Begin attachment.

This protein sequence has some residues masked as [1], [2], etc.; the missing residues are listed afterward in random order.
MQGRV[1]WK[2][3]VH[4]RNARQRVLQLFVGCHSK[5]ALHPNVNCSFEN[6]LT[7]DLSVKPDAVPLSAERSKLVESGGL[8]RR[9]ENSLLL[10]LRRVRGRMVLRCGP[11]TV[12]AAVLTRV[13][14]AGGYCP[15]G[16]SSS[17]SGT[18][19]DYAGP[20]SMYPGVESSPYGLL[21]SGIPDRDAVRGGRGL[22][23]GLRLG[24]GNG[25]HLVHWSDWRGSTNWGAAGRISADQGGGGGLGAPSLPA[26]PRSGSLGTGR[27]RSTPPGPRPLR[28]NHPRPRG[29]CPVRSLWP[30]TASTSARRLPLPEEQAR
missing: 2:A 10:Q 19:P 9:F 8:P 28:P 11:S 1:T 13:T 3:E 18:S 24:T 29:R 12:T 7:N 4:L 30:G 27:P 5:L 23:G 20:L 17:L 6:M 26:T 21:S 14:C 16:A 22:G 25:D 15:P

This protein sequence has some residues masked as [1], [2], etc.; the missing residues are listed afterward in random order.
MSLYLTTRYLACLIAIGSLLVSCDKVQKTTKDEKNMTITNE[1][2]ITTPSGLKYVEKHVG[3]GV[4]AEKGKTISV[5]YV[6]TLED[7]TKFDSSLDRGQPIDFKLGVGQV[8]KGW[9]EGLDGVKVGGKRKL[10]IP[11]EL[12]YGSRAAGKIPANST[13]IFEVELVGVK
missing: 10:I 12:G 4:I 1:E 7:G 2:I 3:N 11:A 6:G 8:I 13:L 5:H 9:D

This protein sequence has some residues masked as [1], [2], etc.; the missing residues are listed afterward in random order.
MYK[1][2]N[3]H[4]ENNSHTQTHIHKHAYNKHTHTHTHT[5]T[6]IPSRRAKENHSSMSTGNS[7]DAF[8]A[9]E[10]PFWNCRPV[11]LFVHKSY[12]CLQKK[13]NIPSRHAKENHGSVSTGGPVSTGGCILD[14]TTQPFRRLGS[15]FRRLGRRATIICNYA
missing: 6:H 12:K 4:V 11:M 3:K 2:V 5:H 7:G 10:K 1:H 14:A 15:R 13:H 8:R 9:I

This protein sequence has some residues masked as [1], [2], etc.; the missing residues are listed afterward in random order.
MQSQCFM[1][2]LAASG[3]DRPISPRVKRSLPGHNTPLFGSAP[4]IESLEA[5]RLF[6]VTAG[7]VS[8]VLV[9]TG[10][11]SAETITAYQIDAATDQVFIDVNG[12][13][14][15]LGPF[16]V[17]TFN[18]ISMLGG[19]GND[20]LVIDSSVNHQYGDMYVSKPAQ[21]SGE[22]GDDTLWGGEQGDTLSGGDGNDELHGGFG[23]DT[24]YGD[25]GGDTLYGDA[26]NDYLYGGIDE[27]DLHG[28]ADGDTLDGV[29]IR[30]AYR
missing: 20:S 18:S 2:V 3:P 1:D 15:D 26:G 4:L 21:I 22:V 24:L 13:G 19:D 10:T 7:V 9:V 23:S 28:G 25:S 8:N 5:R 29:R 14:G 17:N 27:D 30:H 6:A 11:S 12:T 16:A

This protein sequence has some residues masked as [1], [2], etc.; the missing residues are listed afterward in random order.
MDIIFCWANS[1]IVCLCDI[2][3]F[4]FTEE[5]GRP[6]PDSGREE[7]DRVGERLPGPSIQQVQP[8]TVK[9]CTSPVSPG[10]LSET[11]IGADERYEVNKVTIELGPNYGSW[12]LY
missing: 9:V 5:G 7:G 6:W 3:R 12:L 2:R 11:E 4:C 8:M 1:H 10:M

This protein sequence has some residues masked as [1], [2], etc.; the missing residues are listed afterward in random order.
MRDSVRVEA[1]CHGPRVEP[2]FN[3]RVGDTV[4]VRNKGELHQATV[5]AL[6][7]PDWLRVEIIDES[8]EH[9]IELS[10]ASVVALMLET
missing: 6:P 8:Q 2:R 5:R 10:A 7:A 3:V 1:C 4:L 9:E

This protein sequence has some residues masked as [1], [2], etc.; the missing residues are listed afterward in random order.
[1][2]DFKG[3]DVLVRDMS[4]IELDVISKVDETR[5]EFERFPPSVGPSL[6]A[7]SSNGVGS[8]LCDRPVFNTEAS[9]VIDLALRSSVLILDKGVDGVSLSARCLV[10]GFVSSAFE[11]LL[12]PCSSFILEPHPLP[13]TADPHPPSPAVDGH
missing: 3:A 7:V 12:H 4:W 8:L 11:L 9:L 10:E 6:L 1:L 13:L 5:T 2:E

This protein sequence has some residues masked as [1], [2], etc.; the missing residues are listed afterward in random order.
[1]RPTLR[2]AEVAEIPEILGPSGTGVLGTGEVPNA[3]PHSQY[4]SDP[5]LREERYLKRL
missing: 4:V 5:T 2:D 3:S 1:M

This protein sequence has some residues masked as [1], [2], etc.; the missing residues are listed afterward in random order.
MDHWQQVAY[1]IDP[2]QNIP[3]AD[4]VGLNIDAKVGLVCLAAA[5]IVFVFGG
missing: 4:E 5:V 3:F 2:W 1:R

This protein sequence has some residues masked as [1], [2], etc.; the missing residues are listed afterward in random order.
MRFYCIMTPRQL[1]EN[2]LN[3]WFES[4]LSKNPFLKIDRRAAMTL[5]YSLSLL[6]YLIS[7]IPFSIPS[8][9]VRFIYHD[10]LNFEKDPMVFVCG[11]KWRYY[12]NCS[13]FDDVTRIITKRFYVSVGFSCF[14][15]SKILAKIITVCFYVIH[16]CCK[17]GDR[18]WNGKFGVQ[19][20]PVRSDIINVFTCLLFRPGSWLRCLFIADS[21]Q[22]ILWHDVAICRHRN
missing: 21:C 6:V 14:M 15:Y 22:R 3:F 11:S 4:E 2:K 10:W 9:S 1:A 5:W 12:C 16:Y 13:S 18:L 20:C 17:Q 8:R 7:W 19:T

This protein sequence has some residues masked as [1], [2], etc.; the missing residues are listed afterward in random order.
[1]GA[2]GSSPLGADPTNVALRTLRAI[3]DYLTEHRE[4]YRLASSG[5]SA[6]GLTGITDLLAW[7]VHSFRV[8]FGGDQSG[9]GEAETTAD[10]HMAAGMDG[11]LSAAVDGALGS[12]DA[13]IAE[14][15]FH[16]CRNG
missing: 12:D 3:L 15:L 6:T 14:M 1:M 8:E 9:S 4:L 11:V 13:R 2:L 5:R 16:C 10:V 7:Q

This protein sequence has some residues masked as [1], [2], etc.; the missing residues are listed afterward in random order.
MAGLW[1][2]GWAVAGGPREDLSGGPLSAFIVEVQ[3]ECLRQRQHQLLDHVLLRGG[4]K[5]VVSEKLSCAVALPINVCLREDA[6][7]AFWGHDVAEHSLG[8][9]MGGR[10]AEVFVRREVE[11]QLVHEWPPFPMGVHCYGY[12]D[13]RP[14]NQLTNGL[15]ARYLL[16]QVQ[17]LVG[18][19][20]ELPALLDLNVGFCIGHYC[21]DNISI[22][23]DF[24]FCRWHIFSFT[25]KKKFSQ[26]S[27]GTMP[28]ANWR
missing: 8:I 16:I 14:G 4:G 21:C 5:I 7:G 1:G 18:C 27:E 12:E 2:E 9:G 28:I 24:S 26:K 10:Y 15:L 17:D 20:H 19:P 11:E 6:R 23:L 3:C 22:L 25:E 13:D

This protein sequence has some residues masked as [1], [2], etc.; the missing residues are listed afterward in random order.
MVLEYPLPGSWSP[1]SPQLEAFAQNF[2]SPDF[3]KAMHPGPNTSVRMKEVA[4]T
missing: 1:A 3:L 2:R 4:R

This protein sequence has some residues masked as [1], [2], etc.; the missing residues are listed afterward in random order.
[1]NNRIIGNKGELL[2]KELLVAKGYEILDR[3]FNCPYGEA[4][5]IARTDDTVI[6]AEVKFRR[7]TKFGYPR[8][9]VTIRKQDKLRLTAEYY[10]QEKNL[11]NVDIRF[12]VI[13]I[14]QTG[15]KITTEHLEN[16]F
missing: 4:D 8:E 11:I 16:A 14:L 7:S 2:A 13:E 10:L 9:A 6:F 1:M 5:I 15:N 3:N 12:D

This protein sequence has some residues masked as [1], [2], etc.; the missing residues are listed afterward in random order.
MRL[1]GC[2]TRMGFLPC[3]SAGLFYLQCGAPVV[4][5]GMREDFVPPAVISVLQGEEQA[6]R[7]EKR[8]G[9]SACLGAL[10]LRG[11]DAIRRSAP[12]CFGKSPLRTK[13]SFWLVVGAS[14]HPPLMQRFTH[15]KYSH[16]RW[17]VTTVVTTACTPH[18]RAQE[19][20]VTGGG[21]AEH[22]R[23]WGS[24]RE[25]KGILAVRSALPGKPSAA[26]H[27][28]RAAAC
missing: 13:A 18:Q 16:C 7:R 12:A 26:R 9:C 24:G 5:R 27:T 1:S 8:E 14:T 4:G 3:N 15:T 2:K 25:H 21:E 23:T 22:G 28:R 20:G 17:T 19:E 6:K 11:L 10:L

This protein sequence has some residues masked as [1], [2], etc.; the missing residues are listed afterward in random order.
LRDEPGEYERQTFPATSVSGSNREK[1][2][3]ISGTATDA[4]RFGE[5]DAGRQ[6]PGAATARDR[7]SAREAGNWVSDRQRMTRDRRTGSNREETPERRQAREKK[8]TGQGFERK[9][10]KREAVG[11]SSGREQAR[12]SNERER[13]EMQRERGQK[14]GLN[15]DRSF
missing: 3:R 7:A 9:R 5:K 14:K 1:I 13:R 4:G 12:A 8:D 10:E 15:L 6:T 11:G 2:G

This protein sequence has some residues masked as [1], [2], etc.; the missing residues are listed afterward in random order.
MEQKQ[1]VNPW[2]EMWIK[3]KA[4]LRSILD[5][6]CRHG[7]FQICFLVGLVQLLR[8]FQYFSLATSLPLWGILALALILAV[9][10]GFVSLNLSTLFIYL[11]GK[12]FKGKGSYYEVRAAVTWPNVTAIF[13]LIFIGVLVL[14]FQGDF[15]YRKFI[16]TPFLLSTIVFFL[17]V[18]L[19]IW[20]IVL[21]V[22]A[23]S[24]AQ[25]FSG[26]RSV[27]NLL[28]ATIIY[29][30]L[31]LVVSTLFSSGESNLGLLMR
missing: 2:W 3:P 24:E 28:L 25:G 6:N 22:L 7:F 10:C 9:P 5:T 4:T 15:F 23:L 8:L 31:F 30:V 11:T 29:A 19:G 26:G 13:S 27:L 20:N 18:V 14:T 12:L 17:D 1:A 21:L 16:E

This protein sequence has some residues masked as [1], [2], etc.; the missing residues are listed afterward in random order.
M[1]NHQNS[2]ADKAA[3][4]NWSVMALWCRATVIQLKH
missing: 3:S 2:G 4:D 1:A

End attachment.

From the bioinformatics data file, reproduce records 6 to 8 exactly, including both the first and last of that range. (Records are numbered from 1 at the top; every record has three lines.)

This protein sequence has some residues masked as [1], [2], etc.; the missing residues are listed afterward in random order.
MRDSVRVEA[1]CHGPRVEP[2]FN[3]RVGDTV[4]VRNKGELHQATV[5]AL[6][7]PDWLRVEIIDES[8]EH[9]IELS[10]ASVVALMLET
missing: 6:P 8:Q 2:R 5:R 10:A 7:A 3:V 1:C 4:L 9:E

This protein sequence has some residues masked as [1], [2], etc.; the missing residues are listed afterward in random order.
[1][2]DFKG[3]DVLVRDMS[4]IELDVISKVDETR[5]EFERFPPSVGPSL[6]A[7]SSNGVGS[8]LCDRPVFNTEAS[9]VIDLALRSSVLILDKGVDGVSLSARCLV[10]GFVSSAFE[11]LL[12]PCSSFILEPHPLP[13]TADPHPPSPAVDGH
missing: 3:A 7:V 12:H 4:W 8:L 11:L 9:L 10:E 6:L 1:L 13:L 5:T 2:E

This protein sequence has some residues masked as [1], [2], etc.; the missing residues are listed afterward in random order.
[1]RPTLR[2]AEVAEIPEILGPSGTGVLGTGEVPNA[3]PHSQY[4]SDP[5]LREERYLKRL
missing: 4:V 5:T 2:D 3:S 1:M